Depression is something we go through very much alone even when we’re young, and surrounded by family and people who love and need us. Those who come from troubled homes and abuse as children haven’t always escaped the emotional turmoil of growing up in dysfunctional homes. They’ve repeatedly gotten sucked back into the insanity or turned tail and ran for their lives.
Some never looked back.
If your journey has been anything like my own, you’ve found life has been a tapestry of experiences both good and bad that have molded who you are now. When we are so very young, we’re at climb power as we grow into a career and gain experience. Sometimes, there’s no career at all—just a job we go to year after year. With an ounce of luck and raw tenacity, we begin to level off at cruise altitude by the time we are 40 and can finally appreciate the ride. If you’ve chosen a very competitive career field, the pressure never ends.
You just have to keep pressing on and carving out a path.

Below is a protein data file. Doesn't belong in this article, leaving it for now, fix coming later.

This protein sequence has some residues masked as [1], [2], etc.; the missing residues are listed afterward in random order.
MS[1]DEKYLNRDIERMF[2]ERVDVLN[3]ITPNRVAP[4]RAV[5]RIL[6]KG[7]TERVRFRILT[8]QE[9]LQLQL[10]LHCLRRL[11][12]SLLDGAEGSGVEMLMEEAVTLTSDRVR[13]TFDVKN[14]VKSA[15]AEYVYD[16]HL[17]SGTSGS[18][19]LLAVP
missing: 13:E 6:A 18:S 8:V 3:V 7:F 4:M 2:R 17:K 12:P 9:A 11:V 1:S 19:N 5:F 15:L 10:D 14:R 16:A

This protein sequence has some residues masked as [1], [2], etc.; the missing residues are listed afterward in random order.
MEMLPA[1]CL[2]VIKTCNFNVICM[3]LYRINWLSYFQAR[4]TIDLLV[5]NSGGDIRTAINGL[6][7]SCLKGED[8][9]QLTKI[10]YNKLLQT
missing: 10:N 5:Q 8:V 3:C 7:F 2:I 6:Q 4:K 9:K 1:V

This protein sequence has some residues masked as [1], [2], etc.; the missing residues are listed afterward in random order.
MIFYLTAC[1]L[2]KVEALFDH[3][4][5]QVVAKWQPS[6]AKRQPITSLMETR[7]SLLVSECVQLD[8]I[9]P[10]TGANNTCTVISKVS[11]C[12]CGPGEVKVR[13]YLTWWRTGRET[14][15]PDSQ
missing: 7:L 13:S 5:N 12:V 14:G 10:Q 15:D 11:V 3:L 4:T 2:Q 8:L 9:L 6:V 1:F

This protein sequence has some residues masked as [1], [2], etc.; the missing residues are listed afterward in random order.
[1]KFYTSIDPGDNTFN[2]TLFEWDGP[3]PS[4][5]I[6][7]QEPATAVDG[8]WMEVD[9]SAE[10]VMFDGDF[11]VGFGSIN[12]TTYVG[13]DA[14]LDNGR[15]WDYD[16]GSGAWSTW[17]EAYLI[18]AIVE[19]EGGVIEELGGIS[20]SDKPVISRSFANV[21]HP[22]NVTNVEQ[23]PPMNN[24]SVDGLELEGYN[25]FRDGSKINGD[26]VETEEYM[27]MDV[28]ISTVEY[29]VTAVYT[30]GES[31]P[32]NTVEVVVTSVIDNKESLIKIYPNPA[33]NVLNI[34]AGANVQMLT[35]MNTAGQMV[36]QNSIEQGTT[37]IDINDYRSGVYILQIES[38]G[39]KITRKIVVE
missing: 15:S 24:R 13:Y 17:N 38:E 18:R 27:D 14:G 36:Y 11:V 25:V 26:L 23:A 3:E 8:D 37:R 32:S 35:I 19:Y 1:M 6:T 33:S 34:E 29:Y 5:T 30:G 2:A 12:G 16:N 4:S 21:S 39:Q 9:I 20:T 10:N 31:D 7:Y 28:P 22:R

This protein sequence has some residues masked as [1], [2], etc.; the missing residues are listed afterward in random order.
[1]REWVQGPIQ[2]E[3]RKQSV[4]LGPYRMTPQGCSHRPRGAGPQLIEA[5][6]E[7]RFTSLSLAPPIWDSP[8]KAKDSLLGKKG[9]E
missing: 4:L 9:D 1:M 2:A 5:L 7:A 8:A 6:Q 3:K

Perhaps, your career has been the time-honored profession of raising your kids and making a home, which really is the most important career there is because you’re shaping young lives and keeping a home for your family. Being a homemaker is surely the most thankless profession there is short of being a police officer or career military. Rarely are you thanked for anything—especially when you have to say no. If you’re raising kids alone or married to someone who’s gone a lot, you have the enormous challenge of doing nature’s toughest job alone. And, God help you if they’re all sick at the same time and you’re not feeling so well yourself.
Young people coming of age have long been pressured to go to college and seek “honorable” professions to make their parents proud and maintain status in the community. Such is an unfair expectation because this is not always what young people want. I pen this wondering whatever happened to honorable trades and the teaching of trades—which don’t call for a college degree. Why aren’t high schools teaching trades anymore? Whatever happened to teaching young people professions that will serve them well in life? Not every person born to this apple has to have a college degree. Have you ever found yourself seeking a good plumber, electrician, carpenter, landscaper, brick layer, roofer, concrete finisher, construction contractor, siding installer, appliance technician, or heating and air conditioning specialist?